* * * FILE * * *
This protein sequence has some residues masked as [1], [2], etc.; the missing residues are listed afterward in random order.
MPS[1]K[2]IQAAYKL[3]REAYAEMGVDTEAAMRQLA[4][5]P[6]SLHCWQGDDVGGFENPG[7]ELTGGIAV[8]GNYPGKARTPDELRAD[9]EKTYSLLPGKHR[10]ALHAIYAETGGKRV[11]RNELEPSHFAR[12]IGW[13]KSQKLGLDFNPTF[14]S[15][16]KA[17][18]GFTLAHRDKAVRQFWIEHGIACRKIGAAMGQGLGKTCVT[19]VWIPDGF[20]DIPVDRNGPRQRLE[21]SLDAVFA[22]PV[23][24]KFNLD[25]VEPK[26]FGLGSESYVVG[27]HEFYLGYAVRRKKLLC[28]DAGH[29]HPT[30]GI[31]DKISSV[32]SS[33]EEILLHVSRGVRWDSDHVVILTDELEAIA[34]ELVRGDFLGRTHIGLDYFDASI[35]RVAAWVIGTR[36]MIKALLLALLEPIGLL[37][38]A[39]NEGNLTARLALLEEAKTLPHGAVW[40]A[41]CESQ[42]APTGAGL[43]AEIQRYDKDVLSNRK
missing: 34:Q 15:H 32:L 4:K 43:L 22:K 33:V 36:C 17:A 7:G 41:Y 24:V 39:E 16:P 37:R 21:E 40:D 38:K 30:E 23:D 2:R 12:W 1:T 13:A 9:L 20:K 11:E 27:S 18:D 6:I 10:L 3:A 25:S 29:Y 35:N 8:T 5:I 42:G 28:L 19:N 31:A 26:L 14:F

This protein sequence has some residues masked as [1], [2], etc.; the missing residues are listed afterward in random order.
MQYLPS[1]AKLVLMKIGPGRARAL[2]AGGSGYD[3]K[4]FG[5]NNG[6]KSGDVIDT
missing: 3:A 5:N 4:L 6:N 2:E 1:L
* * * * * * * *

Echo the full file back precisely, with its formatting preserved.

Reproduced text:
This protein sequence has some residues masked as [1], [2], etc.; the missing residues are listed afterward in random order.
MPS[1]K[2]IQAAYKL[3]REAYAEMGVDTEAAMRQLA[4][5]P[6]SLHCWQGDDVGGFENPG[7]ELTGGIAV[8]GNYPGKARTPDELRAD[9]EKTYSLLPGKHR[10]ALHAIYAETGGKRV[11]RNELEPSHFAR[12]IGW[13]KSQKLGLDFNPTF[14]S[15][16]KA[17][18]GFTLAHRDKAVRQFWIEHGIACRKIGAAMGQGLGKTCVT[19]VWIPDGF[20]DIPVDRNGPRQRLE[21]SLDAVFA[22]PV[23][24]KFNLD[25]VEPK[26]FGLGSESYVVG[27]HEFYLGYAVRRKKLLC[28]DAGH[29]HPT[30]GI[31]DKISSV[32]SS[33]EEILLHVSRGVRWDSDHVVILTDELEAIA[34]ELVRGDFLGRTHIGLDYFDASI[35]RVAAWVIGTR[36]MIKALLLALLEPIGLL[37][38]A[39]NEGNLTARLALLEEAKTLPHGAVW[40]A[41]CESQ[42]APTGAGL[43]AEIQRYDKDVLSNRK
missing: 34:Q 15:H 32:L 4:K 43:L 22:K 33:V 36:C 17:A 7:G 41:Y 24:V 39:E 16:P 37:R 21:E 40:D 38:K 30:E 23:D 2:R 12:W 1:T 13:A 9:L 20:K 11:E 27:S 18:D 6:I 10:L 3:A 25:S 29:Y 35:N 8:T 5:I 42:G 28:L 19:N 31:A 26:L 14:F

This protein sequence has some residues masked as [1], [2], etc.; the missing residues are listed afterward in random order.
MQYLPS[1]AKLVLMKIGPGRARAL[2]AGGSGYD[3]K[4]FG[5]NNG[6]KSGDVIDT
missing: 3:A 5:N 4:L 6:N 2:E 1:L